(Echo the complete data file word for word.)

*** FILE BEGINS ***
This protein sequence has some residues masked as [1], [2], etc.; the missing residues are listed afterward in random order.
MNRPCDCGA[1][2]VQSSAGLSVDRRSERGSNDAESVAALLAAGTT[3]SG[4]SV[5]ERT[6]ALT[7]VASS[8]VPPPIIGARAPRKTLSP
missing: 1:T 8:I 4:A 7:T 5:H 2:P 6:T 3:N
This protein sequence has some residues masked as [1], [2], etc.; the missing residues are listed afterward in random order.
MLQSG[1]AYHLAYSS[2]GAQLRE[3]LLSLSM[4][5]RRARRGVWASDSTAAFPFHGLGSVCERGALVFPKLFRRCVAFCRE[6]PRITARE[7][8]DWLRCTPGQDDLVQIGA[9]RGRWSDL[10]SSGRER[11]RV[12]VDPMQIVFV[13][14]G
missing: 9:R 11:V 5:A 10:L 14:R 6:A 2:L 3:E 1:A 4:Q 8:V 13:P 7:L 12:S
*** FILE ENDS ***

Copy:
This protein sequence has some residues masked as [1], [2], etc.; the missing residues are listed afterward in random order.
MNRPCDCGA[1][2]VQSSAGLSVDRRSERGSNDAESVAALLAAGTT[3]SG[4]SV[5]ERT[6]ALT[7]VASS[8]VPPPIIGARAPRKTLSP
missing: 1:T 8:I 4:A 7:T 5:H 2:P 6:T 3:N
This protein sequence has some residues masked as [1], [2], etc.; the missing residues are listed afterward in random order.
MLQSG[1]AYHLAYSS[2]GAQLRE[3]LLSLSM[4][5]RRARRGVWASDSTAAFPFHGLGSVCERGALVFPKLFRRCVAFCRE[6]PRITARE[7][8]DWLRCTPGQDDLVQIGA[9]RGRWSDL[10]SSGRER[11]RV[12]VDPMQIVFV[13][14]G
missing: 9:R 11:V 5:A 10:L 14:R 6:A 2:L 3:E 1:A 4:Q 8:V 13:P 7:L 12:S